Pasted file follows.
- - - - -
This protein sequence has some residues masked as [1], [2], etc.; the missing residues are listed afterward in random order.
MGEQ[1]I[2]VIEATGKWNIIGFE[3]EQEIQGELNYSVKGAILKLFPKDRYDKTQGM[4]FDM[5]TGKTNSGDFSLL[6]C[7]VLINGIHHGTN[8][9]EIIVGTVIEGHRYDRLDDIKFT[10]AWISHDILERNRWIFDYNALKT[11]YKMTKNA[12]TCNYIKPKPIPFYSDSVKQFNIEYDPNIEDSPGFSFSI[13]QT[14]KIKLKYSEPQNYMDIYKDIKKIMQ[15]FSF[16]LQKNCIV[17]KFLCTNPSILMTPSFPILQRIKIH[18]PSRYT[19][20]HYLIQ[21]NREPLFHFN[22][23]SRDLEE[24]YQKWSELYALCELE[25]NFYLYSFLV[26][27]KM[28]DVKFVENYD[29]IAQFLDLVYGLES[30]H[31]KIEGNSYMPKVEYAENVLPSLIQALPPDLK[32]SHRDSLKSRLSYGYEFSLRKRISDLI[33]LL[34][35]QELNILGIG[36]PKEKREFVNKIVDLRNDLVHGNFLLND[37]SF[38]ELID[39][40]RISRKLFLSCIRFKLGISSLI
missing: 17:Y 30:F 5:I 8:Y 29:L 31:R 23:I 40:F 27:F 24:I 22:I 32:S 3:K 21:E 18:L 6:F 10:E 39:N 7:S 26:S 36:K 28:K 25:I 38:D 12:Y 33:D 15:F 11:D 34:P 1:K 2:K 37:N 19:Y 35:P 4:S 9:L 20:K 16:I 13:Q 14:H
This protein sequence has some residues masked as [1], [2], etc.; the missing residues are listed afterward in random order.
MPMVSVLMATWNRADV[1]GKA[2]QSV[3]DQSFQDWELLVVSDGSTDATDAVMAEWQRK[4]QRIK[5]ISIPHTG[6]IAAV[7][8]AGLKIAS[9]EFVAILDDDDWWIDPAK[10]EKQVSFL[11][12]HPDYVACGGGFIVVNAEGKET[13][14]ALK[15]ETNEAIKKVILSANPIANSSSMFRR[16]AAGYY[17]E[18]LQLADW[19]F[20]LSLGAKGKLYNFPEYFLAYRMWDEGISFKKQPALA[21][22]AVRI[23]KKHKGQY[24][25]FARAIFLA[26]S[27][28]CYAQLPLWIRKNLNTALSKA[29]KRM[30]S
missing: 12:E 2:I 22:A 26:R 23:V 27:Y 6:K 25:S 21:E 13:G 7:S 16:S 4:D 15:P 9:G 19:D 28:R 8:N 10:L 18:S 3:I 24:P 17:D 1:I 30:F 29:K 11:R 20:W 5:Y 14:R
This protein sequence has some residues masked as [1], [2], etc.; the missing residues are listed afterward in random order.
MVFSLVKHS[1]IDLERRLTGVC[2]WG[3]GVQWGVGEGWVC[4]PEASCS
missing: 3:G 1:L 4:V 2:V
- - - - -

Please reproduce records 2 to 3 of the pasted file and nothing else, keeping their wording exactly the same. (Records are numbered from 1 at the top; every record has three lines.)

This protein sequence has some residues masked as [1], [2], etc.; the missing residues are listed afterward in random order.
MPMVSVLMATWNRADV[1]GKA[2]QSV[3]DQSFQDWELLVVSDGSTDATDAVMAEWQRK[4]QRIK[5]ISIPHTG[6]IAAV[7][8]AGLKIAS[9]EFVAILDDDDWWIDPAK[10]EKQVSFL[11][12]HPDYVACGGGFIVVNAEGKET[13][14]ALK[15]ETNEAIKKVILSANPIANSSSMFRR[16]AAGYY[17]E[18]LQLADW[19]F[20]LSLGAKGKLYNFPEYFLAYRMWDEGISFKKQPALA[21][22]AVRI[23]KKHKGQY[24][25]FARAIFLA[26]S[27][28]CYAQLPLWIRKNLNTALSKA[29]KRM[30]S
missing: 12:E 2:I 22:A 26:R 23:V 27:Y 6:K 25:S 21:E 13:G 7:S 16:S 4:D 15:P 9:G 19:D 28:R 8:N 10:L 18:S 3:I 24:P 17:D 1:I 30:F 29:K 11:R 20:W 5:Y 14:R
This protein sequence has some residues masked as [1], [2], etc.; the missing residues are listed afterward in random order.
MVFSLVKHS[1]IDLERRLTGVC[2]WG[3]GVQWGVGEGWVC[4]PEASCS
missing: 3:G 1:L 4:V 2:V